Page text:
A multilevel marketing plan is a legal business model for selling goods and services. Pyramid selling, on the other hand, is illegal and constitutes a criminal offence in Canada.
A multilevel marketing plan promotes the supply of a product to participants in the plan. Participants earn compensation based on supplying products to other participants or customers. A legitimate multilevel marketing plan has three or more levels of participants.
Pyramid selling focuses on generating profits by recruiting others and not primarily from the sale of products. Thus, even when these schemes offer products, the products may have very little value, or few incentives for their sale.
It is a criminal offence to establish, operate, advertise, or promote a pyramid selling scheme.
Multi-level marketing plans, although a legal business model, have rules for operators or participants. If they make a representation relating to compensation, such information must be fair, reasonable and timely.
It is also illegal for a multi-level marketing plan to do any of the following:
- offer compensation for recruitment
- require purchases (other than a start-up kit sold at cost) as a condition of participation
- require participants to buy a large amount of inventory that cannot be resold or used within a reasonable amount of time (inventory loading)
- fail to offer a buy-back guarantee on reasonable commercial terms
These types of activities would be considered pyramid selling under section 55.1 of the Competition Act.
Penalties for non-compliance
Someone who contravenes this criminal provision of the Competition Act can be fined up to $200,000 per count and/or imprisoned for up to one year on summary conviction. On indictment, individuals can face fines at the discretion of the court and/or be imprisoned for up to five years.
Potential for immunity
If you have engaged in a deceptive marketing practice prohibited under the criminal provisions of the Competition Act, you are encouraged to come forward, share what you know, and fully cooperate with our investigation and any subsequent prosecution. If you meet the requirements of the Immunity Program, we will recommend that the Director of Public Prosecutions of Canada provide you with immunity from prosecution.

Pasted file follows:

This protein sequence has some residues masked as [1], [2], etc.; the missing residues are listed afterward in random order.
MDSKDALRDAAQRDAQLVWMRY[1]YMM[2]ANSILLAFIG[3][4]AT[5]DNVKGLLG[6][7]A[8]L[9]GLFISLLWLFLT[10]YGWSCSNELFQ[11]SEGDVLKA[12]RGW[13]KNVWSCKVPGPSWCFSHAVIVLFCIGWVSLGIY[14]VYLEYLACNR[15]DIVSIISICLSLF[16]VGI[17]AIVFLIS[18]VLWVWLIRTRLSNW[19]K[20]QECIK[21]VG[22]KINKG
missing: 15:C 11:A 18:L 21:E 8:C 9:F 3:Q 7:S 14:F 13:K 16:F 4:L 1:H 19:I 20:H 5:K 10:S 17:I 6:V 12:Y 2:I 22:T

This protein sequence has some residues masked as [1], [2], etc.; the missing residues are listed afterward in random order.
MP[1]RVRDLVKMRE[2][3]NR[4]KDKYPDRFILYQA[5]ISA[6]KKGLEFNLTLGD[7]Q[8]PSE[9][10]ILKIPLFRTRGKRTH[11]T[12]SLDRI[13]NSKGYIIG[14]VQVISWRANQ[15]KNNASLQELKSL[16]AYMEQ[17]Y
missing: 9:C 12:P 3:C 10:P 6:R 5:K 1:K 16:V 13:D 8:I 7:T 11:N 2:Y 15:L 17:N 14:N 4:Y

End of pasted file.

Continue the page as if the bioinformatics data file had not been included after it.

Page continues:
Having a credible and effective compliance program can provide benefits in dealing with the Competition Bureau to resolve a violation of one of the legislation it enforces. A compliance program can also help:
- reduce the risk of potentially illegal conduct
- protect your brand and reputation
- detect instances of potentially illegal conduct at an early stage
- identify when others might put you at risk
To find out more information on written opinions under section 124.1 of the Competition Act, contact the Bureau’s Information Centre toll-free at 1-800-348-5358 or online. If a written opinion is provided by the Commissioner, a fee will apply based upon the section of the Act the proposed conduct or practice applies to. A written opinion is binding on the Commissioner as long as the facts submitted are accurate, and it remains binding if the facts on which the opinion is based remain substantially unchanged and your conduct or practice is carried out, as proposed. All fees and service standards for written opinions are set out in the Competition Bureau Fee and Service Standards Policy.
- Potential for immunity: Incentives for ending participation in illegal activity
- Written opinions
- Enforcement Guidelines: Multi-level marketing plans and schemes of pyramid selling
- Advertising dos and don’ts
- Technical guidance document: Immunity and Leniency Programs under the Competition Act
- Competition Act, sections 55 and 55.1
- How we foster competition and ensure compliance with the law